The RPG elements present in Dead Island are also still around but in a highly condensed and ultimately much smarter form. There is still XP and you still level up, but all stats are hidden behind the scenes. There are now three different XP bars, each with their own skill tree and related set of perks. For instance, the mobility bar increases in XP as you perform more parkour style moves like jumping from roof to roof or climbing up the side of a building, and this might unlock a perk that improves upon your movement, like reduced falling damage. The combat bar works similarly in that engaging in combat is the only way to increase it. Your survivor level is the only one that requires outside influence to increase and can only be leveled up by completing missions, side quests or random events such as rescuing survivors that are in danger.
Sadly, the satisfying core gameplay does very little to stave off the frustration that comes from the often poorly structured missions which frequently feature elements that only get in the way of the enjoyable gameplay. A majority of the missions fail to capitalize on the game’s unique parkour features in any meaningful way and many even take place in cramped indoor environments that make parkour impossible. In fact, much of the latter half of the game has missions that make me feel like even Techland themselves don’t understand what makes their game enjoyable. Multiple extended sequences that take place in the sewers, drawn out gunfights and a questionable focus on consistently utilizing instadeath exploding zombies all made me wonder why I was still playing Dying Light at all.
Fighting against humans also becomes more common as the game goes on and their ability to deflect nearly all of your standard melee attacks is just absurdly annoying. The level of technique and capability necessary to consistently block a weapon strike with another always seemed like something that would prove extremely difficult but perhaps Rais’ disheveled survivors are all actually fencing masters. Hell, one guy was even able to deflect a fucking bullet that I shot at him, which no doubt must have taken him upwards of ten years of practice at the Ryu Hayabusa School of Ninja Training.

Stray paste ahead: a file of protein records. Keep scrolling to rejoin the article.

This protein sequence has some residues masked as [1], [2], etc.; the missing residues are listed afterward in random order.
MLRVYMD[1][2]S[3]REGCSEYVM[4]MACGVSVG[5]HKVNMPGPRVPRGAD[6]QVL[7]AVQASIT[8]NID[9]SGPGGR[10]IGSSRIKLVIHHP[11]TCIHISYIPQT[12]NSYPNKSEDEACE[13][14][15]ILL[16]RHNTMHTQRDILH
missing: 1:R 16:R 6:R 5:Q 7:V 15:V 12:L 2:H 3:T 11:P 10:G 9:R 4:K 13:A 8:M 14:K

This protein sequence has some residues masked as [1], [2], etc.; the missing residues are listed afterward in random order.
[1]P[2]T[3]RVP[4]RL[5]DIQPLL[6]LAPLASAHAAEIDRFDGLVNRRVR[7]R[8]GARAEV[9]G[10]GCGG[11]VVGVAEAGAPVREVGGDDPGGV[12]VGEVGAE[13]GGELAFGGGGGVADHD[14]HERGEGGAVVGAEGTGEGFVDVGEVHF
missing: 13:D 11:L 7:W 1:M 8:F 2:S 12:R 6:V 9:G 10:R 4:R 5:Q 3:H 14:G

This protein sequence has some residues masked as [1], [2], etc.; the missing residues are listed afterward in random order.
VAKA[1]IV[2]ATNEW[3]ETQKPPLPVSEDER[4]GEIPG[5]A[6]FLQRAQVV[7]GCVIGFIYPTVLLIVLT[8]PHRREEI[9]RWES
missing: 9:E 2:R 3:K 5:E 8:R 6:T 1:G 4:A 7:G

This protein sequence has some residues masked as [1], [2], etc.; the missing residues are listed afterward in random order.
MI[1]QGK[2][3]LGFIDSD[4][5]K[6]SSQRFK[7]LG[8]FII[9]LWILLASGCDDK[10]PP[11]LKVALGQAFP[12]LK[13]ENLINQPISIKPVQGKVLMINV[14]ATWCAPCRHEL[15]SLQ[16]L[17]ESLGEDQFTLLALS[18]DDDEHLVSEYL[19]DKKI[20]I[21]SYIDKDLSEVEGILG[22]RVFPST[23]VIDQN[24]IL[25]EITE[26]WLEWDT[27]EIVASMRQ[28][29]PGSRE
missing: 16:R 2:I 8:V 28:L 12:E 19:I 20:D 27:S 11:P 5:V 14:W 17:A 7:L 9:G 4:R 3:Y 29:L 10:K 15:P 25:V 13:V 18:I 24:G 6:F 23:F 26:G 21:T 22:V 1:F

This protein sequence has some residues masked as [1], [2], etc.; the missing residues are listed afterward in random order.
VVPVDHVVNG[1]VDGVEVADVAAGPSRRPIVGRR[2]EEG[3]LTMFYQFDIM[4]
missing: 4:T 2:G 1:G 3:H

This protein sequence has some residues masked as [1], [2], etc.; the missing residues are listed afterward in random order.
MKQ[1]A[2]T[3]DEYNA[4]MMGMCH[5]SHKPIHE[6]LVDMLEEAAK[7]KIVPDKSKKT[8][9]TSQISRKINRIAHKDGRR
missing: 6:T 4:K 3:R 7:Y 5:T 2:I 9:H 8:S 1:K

I really like Dying Light but there are numerous small things like this that hold me back from loving it. An entirely pointless weapon rarity system that rarely actually has anything to do with a weapon’s effectiveness, an unlockable grappling hook that becomes unusable in story missions because your character is “too tired” even though you can still scale things by hand, several sequences that use story excuses to take all of your gear away, etc. Just like the poorly designed missions, all of these things only serve to obstruct precisely what is enjoyable about Dying Light. I’d love to see where Techland can take the many well built concepts in the future but, frankly, I was tired of Dying Light’s shit long before the end.
Images courtesy of the Dying Light page of the Giant Bomb Wiki